Book Review: Book of fiction zeroes in on intriguing 1950s HPD ‘suicide’ at 61 Riesner

M. D. Beale Jr.

Forgotten and Dishonored

By Larry and Carolyn Watts

Copyright May 2016 by Larry Watts

Larry Dean Watts Publishing, Dickenson, Texas

Can anything be done about it today?  That’s the bottom line question.  It’s an HPD mystery from the mid-1950s that comes to you in the form of a novel. Get a copy of the book and make up your own mind about what happened to an HPD narc. Did he commit suicide or was he murdered?

I bought my copy Thursday, Jan. 12, at the HPROA meeting from Larry and Carolyn.  They autographed my copy – the first signed copy in history.  I think the best way to order yours is from Larry’s website (www.larrywatts.net ) or you can contact him via the publishing address, 2874 Morning Pond Lane, Dickinson, TX  77539.

I read this book in one sitting.  Couldn’t put it down. That’s a rare thing for me.  It took the afternoon and a little of the early evening but I didn’t notice too much.  I didn’t realize exactly what I was doing until I was through.  That pretty well tells you how good I think the book is.  Trying to sort out exactly what I think and feel about what happened is a totally different proposition.

The fiction in this book is pretty much in how the story is told.  It’s not in the basic discoverable facts of what happened in 1953 and 1954.  See the website for more of the “back story.”

I joined HPD in 1968 as part of Class 38 and retired in January of 1991.  I was a street cop for seven years before going to the Vice Division for a year then promoting to Detective in the Robbery Division in 1975 where I spent the rest of my HPD career.  I suffer from no illusions at all about police officers or police procedures.

Over the years I had heard a few comments about this officer’s death and those were from very senior officers and detectives who were loath to talk about it.  Now I understand why.

A fundamental truth:  Times change.  It is a very grave error, in my not so humble opinion, and one of utmost unfairness – to apply another era’s standards to any given incident.  You have to judge the “rightness or wrongness” of past events in the social context in which they happened.  That does NOT mean you don’t learn and change things in the decades between the 1950s and today.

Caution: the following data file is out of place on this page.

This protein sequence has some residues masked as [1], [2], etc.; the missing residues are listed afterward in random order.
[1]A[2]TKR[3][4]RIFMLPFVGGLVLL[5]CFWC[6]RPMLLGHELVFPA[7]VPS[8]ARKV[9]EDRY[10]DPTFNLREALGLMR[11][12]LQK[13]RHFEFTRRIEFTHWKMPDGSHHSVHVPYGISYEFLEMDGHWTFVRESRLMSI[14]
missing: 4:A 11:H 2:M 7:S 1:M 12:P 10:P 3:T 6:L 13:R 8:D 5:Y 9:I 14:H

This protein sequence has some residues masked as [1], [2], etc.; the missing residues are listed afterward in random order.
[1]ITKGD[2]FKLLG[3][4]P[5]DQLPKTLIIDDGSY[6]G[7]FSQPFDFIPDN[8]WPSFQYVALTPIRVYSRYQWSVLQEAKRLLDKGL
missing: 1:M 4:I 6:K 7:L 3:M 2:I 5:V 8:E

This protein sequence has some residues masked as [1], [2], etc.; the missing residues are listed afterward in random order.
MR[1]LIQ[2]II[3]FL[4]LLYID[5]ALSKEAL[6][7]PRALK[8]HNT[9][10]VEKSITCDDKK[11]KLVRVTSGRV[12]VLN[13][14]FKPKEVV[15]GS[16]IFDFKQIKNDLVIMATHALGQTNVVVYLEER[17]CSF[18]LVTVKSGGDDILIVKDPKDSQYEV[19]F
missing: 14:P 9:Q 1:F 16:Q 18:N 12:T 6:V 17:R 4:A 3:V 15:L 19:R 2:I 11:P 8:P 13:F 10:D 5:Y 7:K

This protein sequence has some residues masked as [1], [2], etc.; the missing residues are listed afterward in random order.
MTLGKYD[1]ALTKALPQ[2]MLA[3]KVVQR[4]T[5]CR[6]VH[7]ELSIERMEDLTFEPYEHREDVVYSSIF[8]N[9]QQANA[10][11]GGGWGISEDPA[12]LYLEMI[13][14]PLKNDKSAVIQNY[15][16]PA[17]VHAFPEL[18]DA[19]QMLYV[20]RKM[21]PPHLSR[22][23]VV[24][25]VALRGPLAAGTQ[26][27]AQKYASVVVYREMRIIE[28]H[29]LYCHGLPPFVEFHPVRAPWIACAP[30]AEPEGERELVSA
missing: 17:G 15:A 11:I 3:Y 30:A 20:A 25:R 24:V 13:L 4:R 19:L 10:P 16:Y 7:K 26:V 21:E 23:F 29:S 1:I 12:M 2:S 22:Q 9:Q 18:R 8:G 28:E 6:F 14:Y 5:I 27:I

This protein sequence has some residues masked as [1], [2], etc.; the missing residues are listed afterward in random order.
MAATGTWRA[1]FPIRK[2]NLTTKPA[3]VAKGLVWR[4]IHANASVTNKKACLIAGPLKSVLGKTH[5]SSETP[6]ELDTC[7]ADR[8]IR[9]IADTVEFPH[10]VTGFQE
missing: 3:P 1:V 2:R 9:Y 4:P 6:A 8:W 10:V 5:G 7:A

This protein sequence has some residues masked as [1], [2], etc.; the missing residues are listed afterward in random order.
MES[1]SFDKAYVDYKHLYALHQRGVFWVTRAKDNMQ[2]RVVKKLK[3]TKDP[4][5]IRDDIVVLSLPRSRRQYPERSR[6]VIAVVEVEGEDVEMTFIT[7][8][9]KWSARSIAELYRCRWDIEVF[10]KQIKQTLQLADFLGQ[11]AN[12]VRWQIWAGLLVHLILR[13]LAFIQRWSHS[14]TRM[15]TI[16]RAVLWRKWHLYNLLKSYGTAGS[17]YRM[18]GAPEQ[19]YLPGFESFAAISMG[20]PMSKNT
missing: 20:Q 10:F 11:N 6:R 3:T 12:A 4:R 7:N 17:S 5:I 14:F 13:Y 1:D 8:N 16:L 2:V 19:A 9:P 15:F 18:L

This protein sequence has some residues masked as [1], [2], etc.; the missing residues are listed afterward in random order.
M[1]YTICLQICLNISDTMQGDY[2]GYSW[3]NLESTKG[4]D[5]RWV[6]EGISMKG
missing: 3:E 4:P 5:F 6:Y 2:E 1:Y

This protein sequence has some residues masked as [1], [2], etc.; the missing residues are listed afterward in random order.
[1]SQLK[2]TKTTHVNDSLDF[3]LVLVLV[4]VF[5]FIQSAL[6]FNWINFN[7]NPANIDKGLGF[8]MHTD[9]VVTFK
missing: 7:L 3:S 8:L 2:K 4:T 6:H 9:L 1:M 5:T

To try to understand or judge past events using current social conditions, mores and morals is a mistake.  What today are totally unacceptable actions were then considered to be proper and the right thing to do, given the specific circumstances in which they happened.

For instance, to condemn the practice outlined in the story of using captured contraband (dope) in order to make the absolutely necessary informant system work is wrong.  In a social, political and administrative situation where there was no way to pay informants, officers were faced with choosing whether or not to fight the narcotics trade at all.  There was only the one solution available to officers all across the nation and they took it.  Almost all of them did it following the unofficial but “correct” guidelines established.  They did the best they could with what they had to work with at the time.  The few that didn’t – as usual – screwed it up for everybody else.

Having said that – murder, especially for profit, is dead wrong (pun intended) – in any time or situation.  The killing of a  police officer in the police station raises it up there to a whole new level.

At first glance at the pages of this book, it would appear that Detective Martin Billnitzer was murdered in his office on the second floor of the main police station at 61 Riesner Street.  The declaration of the killing being a suicide seems like a blatant cover-up.

Almost all of the folks that ever mentioned it around me talked of it as a suicide involving a federal narcotics investigation.  That was the “public” version.  However, a couple noted that he was shot twice.  They didn’t think a suicidal person could shoot himself twice.  It’s extremely rare but it’s possible.  There’s at least two that have occurred in Harris County.  The key, I think, is in exactly where the wounds were in the chest/heart area.

Many years after I retired a good friend of mine (now deceased) mentioned to me something that happened at the time of the killing.  A friend of his (who was deceased at the time he was tell me the story) had been nearby when the shots were heard and had seen another officer (now deceased) heading down the back stairs just around the corner from where the killing took place. Why was he going in the wrong direction?

There is still a Homicide case file somewhere, I guess.  Chief Breashears supposedly had it looked at when he was acting chief and decided that there was nothing that could be done about changing the status at that time.

Forensics change every day. But one must ask: who has any forensic evidence in this case?

So, we’re back around to the bottom line question:  Can anything be done now about a case that unfolded more than 60 years ago?  If Billnitzer was murdered, he certainly deserves to be included in the Line of Duty roster, I think.

There’s a whole lot more to the story.

Get a copy of the book and see what you think.